According to the National Hospice and Palliative Care Organization (NHPCO), dementia is the 3rd highest reason for a referral to hospice care. Alzheimer’s disease, a form of dementia, is the 5th leading cause of death in patients >65 years old. The most common diagnostic test for dementia is the mini-mental state exam. This is a scale of 0-30, with the higher score being less cognitive impairment. Initially, dementia is characterized by patients forgetting things, becoming disoriented, or altered behaviors. This is not considered a normal part of the aging process. There is irreversible damage to the brain that will eventually cause a decline in functional status to the point where patients are no longer able to perform their activities of daily living.
Medications for Dementia
Treatment of dementia is a multipronged approach of both mediations and lifestyle interventions to help maintain memory. The most common medications used for dementia are donepezil (Aricept) tablets or rivastigmine (Exelon) patches. Another medication that can be used is called memantine (Namenda). This medication is usually in combination with one of the other medications listed. It is important to remember that the medications do not increase a patient’s memory. They just slow the process of it declining. These medications are not without side effects. Cardiovascular effects are common, and these medications can decrease the heart rate, change blood pressure, and can increase the risk for seizures. While medications are helpful early in the disease process, late stage dementia is not helped by medications.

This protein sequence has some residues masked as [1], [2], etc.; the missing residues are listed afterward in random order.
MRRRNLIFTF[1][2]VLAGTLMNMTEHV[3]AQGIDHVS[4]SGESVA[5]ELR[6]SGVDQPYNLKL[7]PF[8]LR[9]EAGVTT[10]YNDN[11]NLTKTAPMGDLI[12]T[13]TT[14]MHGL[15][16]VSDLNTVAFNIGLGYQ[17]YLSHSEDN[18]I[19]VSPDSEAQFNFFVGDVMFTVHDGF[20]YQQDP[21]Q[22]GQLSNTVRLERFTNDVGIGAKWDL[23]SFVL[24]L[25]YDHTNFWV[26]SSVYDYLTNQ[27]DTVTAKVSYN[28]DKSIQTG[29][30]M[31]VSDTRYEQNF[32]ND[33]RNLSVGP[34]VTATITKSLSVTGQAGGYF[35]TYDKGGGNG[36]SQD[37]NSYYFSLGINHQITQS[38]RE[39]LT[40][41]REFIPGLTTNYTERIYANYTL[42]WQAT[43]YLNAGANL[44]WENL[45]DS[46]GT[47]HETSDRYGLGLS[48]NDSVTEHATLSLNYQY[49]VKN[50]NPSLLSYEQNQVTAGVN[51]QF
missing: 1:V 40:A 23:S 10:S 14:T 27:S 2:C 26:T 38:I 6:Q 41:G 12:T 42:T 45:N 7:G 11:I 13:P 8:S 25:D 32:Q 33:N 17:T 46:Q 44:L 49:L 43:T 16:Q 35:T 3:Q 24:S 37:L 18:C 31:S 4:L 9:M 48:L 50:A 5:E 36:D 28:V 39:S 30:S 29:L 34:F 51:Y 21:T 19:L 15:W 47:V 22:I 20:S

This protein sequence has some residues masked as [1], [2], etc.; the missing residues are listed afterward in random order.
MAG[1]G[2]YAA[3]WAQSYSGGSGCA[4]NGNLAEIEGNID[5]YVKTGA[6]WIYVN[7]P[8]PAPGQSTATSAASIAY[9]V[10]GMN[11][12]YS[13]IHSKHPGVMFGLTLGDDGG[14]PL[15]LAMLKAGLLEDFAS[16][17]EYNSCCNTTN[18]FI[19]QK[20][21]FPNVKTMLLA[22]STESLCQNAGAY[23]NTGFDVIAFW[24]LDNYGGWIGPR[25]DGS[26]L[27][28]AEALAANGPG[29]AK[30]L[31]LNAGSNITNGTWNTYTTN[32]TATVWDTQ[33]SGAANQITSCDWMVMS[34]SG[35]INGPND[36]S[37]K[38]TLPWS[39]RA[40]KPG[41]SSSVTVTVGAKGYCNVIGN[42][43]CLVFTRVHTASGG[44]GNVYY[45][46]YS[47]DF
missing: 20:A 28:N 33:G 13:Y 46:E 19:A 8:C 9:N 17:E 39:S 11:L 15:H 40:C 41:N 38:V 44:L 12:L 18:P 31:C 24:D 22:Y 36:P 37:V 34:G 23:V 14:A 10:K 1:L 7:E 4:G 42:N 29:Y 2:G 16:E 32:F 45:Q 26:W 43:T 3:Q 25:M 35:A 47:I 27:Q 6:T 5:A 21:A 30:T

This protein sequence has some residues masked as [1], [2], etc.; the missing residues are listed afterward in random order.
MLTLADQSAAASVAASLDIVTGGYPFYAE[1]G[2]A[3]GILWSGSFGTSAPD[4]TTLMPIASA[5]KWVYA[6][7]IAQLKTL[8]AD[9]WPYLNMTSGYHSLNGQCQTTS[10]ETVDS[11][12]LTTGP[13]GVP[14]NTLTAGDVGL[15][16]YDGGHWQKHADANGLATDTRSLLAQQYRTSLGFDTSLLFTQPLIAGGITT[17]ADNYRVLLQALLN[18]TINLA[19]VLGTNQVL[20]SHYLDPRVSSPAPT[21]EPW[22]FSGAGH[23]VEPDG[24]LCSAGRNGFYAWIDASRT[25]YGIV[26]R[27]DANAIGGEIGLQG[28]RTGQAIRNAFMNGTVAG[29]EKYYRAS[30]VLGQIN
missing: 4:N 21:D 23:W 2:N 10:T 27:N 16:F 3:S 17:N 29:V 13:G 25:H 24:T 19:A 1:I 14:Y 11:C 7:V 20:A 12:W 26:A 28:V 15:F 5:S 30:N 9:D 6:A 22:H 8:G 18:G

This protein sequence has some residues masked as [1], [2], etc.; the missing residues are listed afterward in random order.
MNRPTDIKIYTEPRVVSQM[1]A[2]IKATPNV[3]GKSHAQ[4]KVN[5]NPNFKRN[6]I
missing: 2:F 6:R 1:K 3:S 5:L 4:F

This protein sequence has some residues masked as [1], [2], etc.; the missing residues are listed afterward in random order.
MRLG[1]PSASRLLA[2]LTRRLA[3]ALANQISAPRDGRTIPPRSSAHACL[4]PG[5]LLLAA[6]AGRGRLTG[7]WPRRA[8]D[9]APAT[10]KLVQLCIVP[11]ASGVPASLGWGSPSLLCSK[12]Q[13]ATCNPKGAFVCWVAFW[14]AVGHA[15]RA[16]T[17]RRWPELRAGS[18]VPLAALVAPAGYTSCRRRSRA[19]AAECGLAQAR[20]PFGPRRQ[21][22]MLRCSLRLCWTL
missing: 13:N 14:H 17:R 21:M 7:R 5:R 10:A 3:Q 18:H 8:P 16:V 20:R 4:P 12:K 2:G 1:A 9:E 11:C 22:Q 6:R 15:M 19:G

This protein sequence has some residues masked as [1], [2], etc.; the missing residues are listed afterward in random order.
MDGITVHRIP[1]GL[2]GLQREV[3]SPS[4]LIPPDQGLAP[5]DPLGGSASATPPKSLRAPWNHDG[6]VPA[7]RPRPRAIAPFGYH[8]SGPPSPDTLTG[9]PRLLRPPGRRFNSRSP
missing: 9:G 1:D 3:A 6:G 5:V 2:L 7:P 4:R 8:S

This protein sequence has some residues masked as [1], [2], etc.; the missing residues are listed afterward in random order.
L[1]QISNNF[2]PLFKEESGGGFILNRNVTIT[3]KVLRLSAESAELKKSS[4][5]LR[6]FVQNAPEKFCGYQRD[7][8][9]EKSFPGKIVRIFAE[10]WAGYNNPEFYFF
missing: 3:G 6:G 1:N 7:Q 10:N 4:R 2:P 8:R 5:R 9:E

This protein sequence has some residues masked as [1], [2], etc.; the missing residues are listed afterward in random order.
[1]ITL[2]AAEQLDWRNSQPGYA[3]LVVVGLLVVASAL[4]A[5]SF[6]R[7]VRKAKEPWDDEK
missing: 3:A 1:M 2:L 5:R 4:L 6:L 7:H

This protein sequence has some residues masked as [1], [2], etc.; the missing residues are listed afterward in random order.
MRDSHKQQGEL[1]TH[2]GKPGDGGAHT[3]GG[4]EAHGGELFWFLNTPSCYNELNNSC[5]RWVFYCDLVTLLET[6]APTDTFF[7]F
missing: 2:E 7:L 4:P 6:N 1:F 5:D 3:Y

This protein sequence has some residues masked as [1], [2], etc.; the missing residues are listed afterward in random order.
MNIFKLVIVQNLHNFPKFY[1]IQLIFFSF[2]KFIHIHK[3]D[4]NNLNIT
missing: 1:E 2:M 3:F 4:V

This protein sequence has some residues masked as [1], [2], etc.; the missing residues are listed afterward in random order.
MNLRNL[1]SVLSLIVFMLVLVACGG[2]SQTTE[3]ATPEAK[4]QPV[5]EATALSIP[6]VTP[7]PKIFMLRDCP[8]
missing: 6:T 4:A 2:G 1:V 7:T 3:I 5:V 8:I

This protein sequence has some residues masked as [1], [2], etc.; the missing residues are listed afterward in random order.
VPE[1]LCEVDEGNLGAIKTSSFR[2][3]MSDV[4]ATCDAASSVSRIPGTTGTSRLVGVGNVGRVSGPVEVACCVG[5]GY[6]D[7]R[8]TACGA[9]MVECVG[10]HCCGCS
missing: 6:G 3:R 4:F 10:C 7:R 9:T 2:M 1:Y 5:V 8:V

When a patient with dementia is enrolled in hospice, the typical course of action is to stop the medications designed to slow the disease process and focus on making sure the patient is comfortable. It can be difficult to assess comfort at the end of life as patients are usually unable to communicate. There are a few pain scales that can be utilized to determine how comfortable a patient is. At Hospice of Southern Illinois, our nurses use the FLACC pain scale. This scale assesses face, legs, activity, cry, and consolability for nonverbal signs of pain. As time goes on, more medications such as blood pressure and diabetes medications may be discontinued also. Discontinuing medications can help to decrease a patient’s pill burden and decrease risk of side effects that may be amplified by multiple medications.
Call Hospice of Southern Illinois to learn more about end-of-life care and hospice services, 800-233-1708. Request a chat.
By: Timothy Cruz, PharmD, PGY-2 Pharmacy Resident in Pain and Palliative Care, Hospice of Southern Illinois
October is American Pharmacists Month and we are proud to present to you an educational blog series throughout the month by, Timothy Cruz, PharmD, PGY-2 Pharmacy Resident in Pain and Palliative Care. Our series will help expand your understanding of the use of medications at the end-of-life.